The two most famous names associated with it were Calamity Jane and Wild Bill Hickok, whose graves can be seen in the hillside Mt. Moriah Cemetery, along with those of murderers, madams and pillars of the town’s society — such as it was. After touring the cemetery, a historic walking tour of Deadwood’s 19th century buildings will help put their stories in context.
Be sure to arrive early at Saloon #10 to grab a seat for the Wild Bill re-enactment (believe me, they fill up fast). Although the saloon was a favorite watering hole for colorful types such as Wyatt Earp, Doc Holliday, Poker Alice and Buffalo Bill Cody, it was Hickok who gave it its lasting fame.
On the afternoon of August 2, 1876, he sat down for a game of poker with three friends. It was to be his last. Positioning himself behind Wild Bill was a sidewinder named Jack McCall, who without warning, drew his gun and shot Hickok in the back of the head.
That dramatic scene is re-enacted several times daily and, campy as it is, it never fails to draw enthusiastic responses from the assembled patrons.
After you’ve watched Wild Bill meet his maker, you can adjourn upstairs for dinner at the Deadwood Social Club whose specialties are South Dakota buffalo and beef.
Finally, you can try your luck at one of Deadwood’s myriad casinos, including those in two of its historic hotels, the Bullock and the Franklin.
If Deadwood is a paean to the past, Rapid City is modern and makes a perfect base for exploring the Black Hills and Badlands. Dubbed “the city of Presidents,” there are life-sized bronze statues of all past U.S. presidents scattered throughout the downtown streets.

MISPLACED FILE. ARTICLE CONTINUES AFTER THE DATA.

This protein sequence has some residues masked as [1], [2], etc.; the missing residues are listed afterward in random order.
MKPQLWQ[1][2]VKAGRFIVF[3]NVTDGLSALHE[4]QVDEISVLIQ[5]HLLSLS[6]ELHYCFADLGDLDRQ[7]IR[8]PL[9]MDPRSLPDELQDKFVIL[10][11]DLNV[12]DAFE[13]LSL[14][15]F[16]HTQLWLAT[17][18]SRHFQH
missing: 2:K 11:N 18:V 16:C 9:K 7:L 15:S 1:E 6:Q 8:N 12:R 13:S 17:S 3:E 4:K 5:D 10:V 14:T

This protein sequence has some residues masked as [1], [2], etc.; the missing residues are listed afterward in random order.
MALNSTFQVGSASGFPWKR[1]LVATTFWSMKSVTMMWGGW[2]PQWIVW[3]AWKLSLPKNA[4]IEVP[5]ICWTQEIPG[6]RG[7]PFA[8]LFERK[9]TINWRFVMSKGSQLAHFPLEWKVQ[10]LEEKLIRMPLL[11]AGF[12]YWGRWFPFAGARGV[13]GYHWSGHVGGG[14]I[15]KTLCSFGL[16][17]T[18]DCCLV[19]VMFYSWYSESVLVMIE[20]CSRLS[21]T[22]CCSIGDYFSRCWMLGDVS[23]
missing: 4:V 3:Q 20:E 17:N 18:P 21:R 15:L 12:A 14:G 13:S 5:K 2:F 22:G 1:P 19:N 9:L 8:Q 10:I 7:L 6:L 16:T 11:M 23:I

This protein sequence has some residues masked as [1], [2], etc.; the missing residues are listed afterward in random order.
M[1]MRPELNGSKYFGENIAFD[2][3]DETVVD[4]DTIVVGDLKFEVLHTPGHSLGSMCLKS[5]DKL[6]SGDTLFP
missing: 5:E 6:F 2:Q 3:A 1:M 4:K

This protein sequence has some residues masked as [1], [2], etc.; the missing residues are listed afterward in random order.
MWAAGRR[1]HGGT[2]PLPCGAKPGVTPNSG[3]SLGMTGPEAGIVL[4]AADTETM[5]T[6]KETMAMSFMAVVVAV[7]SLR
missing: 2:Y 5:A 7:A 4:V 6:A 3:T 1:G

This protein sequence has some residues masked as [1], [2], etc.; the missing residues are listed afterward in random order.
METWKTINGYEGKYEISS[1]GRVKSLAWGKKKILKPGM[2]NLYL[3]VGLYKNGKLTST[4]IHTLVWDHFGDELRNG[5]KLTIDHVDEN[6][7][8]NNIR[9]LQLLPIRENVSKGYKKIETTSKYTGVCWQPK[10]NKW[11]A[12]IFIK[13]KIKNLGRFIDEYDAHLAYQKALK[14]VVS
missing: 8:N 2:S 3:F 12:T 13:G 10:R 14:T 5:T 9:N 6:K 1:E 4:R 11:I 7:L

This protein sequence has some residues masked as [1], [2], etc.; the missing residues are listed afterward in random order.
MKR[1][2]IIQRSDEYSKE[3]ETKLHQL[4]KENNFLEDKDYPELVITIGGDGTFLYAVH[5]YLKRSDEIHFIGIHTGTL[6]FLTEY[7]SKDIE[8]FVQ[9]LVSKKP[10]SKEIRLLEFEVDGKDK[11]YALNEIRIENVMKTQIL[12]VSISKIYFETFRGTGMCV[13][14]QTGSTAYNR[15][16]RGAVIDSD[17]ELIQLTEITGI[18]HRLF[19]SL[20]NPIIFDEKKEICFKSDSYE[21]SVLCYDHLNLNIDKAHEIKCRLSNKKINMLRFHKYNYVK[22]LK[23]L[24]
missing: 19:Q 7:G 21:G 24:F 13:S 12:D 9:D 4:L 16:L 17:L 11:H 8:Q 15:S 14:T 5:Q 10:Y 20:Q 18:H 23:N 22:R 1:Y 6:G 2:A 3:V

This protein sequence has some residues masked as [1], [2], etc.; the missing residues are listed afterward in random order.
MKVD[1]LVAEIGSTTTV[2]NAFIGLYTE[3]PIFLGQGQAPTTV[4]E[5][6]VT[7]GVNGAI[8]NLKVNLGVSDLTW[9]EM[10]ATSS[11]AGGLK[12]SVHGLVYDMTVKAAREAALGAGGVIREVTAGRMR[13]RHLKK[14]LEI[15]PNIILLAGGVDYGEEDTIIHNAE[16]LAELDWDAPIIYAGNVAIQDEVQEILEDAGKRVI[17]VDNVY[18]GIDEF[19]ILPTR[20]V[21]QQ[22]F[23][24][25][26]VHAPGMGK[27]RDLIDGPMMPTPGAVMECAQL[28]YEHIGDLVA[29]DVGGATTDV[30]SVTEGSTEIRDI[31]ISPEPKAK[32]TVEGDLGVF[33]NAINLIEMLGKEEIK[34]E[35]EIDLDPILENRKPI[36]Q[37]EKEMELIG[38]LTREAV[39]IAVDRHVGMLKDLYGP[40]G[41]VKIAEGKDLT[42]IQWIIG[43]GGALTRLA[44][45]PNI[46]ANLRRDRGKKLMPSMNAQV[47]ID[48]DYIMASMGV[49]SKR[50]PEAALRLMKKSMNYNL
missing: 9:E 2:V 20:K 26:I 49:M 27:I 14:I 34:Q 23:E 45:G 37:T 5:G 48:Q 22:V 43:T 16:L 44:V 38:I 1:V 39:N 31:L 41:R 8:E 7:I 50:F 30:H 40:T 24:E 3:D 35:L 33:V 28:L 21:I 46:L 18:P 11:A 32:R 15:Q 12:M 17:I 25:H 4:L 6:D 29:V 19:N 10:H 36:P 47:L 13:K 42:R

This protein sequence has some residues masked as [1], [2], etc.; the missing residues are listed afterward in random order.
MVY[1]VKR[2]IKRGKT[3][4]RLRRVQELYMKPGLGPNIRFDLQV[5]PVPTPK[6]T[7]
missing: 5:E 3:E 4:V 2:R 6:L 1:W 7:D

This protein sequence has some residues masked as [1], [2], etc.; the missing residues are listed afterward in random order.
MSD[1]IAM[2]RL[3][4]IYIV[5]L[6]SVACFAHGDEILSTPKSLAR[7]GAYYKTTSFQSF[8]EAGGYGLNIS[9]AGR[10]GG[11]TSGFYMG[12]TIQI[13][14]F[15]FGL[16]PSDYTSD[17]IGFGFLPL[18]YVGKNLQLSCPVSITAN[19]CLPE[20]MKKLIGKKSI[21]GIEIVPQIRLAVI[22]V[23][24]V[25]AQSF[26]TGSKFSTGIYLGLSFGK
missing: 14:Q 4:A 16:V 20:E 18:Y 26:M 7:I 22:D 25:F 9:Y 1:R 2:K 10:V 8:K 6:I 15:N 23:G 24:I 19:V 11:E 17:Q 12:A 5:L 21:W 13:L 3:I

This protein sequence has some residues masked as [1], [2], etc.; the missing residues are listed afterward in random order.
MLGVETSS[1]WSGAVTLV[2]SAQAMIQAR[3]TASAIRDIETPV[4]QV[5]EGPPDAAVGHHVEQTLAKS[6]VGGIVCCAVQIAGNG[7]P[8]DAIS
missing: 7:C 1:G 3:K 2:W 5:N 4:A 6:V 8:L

One of these — Franklin Pierce, the 14th President — stands like a bronze barker outside the door of Murphy’s. He appeared to be urging me to enter the iconic Rapid City restaurant located in a renovated 1911 city garage building.
Murphy’s is known for buffalo meat loaf, but also try to wheedle the code from someone to get into its companion speakeasy, the Blind Lion. This place is a find — that is if you can find it, and the Smoking Barrel (mint gin, rum, scotch and bourbon with a hint of tobacco smoke) is a libation worthy of its name.
Other not-to-be missed attractions include the Journey Museum, a trek through the 2.5 billion-year history of the Black Hills and Badlands, and Prairie Edge Trading Co. and Galleries, where you can shop for the highest quality Plains Indian arts and crafts.
My second visit to South Dakota only emphasized what I had learned the first time. From Deadwood to Rapid City, Black Hills to the Badlands, shootouts to scenic wonders, bison roundups to giant heads in granite — this state has it all.
IF YOU GO
Where to stay: Frontier Cabins, Wall. Rustic and cozy, the cabins are an easy drive to Badlands National Park. frontiercabins.net
▪ Sylvan Lake Lodge, Custer State Park. Located in a splendid setting of pine and spruce forests overlooking its namesake lake, accommodations are in both the lodge and individual cabins, where you wouldn’t be surprised to find a curious deer sharing your patio. custerresorts.com/lodges-and-cabins/sylvan-lake-lodge/.
▪ Grand Gateway Hotel, Rapid City. Family owned and operated for three generations with comfortable accommodations and a friendly staff. GrandGatewayHotel.com
Where to Eat: Firehouse Brewing Company, Rapid City. Located in the city’s first fire station, it has an extensive menu and a selection of beers from the onsite brewery. FirehouseBrewing.com
▪ Wall Drug Store, Wall. Don’t be fooled by its name. No mere drug store, it’s one of the country’s most famous roadside stops, complete with frontier town, shops and a 520-seat restaurant. walldrug.com
▪ Dakotah Steak House, Rapid City. Steaks rule, but you can also sample dishes such as pheasant poppers, buffalo skewers and elk ravioli. DakotahSteakhouse.com
More information: TravelSouthDakota.com